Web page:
Donald Trump loves Twitter. Obviously. It helped fuel his improbable rise from conspiracy-peddling reality show host to president. It allows him to say just what he thinks, without the interference of pesky policy experts who might worry about what messages he's inadvertently sending, or communications professionals who might want to sanitize his words.
But does Twitter love Trump?
It takes just 24 characters to type out the simple sentence, "That's not what I meant." The …
NEW YORK (AP) — Combative and insistent, President Donald Trump declared anew Tuesday "there…
This week, at least, not as much as it loves the target of Trump's race-baiting birther campaign and the man whose legacy he's now bent on undoing: Barack Obama.
As Trump visibly resisted pleas that he unambiguously condemn the white nationalist, Nazi-sympathizing thugs who marched on Charlottesville, Virginia over the weekend — a demonstration that led to three deaths, multiple injuries and a flood of criticism over the president's divisive, tone-deaf response from Republicans and Democrats alike — a very different message was trending.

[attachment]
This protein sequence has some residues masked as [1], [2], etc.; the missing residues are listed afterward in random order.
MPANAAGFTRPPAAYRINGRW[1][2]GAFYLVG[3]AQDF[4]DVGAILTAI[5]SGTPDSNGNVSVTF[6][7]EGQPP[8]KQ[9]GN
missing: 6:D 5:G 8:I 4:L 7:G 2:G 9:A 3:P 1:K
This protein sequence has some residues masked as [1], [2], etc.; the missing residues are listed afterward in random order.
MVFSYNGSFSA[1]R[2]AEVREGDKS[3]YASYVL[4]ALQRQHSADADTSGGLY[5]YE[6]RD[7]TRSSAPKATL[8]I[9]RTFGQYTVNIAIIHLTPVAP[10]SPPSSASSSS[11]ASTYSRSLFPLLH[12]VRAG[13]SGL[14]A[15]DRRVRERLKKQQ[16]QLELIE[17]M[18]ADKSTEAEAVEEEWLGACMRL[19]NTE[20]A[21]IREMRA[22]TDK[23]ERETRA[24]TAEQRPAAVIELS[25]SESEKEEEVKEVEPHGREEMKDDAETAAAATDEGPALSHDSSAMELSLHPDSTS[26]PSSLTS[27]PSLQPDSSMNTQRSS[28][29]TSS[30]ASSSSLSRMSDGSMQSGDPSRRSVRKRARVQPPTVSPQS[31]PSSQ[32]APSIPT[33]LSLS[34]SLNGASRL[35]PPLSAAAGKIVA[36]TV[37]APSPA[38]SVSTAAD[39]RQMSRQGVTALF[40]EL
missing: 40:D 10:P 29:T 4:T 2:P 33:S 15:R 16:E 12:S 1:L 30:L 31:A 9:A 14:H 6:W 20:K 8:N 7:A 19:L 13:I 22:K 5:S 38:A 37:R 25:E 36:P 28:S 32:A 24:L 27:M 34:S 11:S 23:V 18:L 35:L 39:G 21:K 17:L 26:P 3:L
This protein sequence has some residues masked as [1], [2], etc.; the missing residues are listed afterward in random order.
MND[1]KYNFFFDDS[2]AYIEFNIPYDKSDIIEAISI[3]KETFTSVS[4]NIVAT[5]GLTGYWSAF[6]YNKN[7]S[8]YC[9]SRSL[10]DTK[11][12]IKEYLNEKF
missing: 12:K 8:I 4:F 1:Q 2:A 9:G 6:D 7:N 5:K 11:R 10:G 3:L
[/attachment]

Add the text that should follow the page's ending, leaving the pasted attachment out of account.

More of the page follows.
Saturday, shortly after the violent rally, Obama tweeted out a message of tolerance, a photo of himself greeting children of different races with a quotation from Nelson Mandela. “No one is born hating another person because of the color of his skin or his background or his religion," it said.
"No one is born hating another person because of the color of his skin or his background or his religion..." pic.twitter.com/InZ58zkoAm— Barack Obama (@BarackObama) August 13, 2017
And by Tuesday night, with the nation still reeling from Trump's off-the-rails press conference in which he insisted that there were "very fine people" in the crowd of protesters waving Confederate flags and spouting Nazi slogans, Obama's message had become the most "liked" tweet of all time. It took 2.7 million clicks on the thumbs-up icon to break the record. By mid-day Wednesday, the sentiment had earned nearly 3.5 million approving clicks.
Consider that a rolling referendum on Trump's abhorrent reaction to the weekend's events — and yet another popular vote in which he came up short.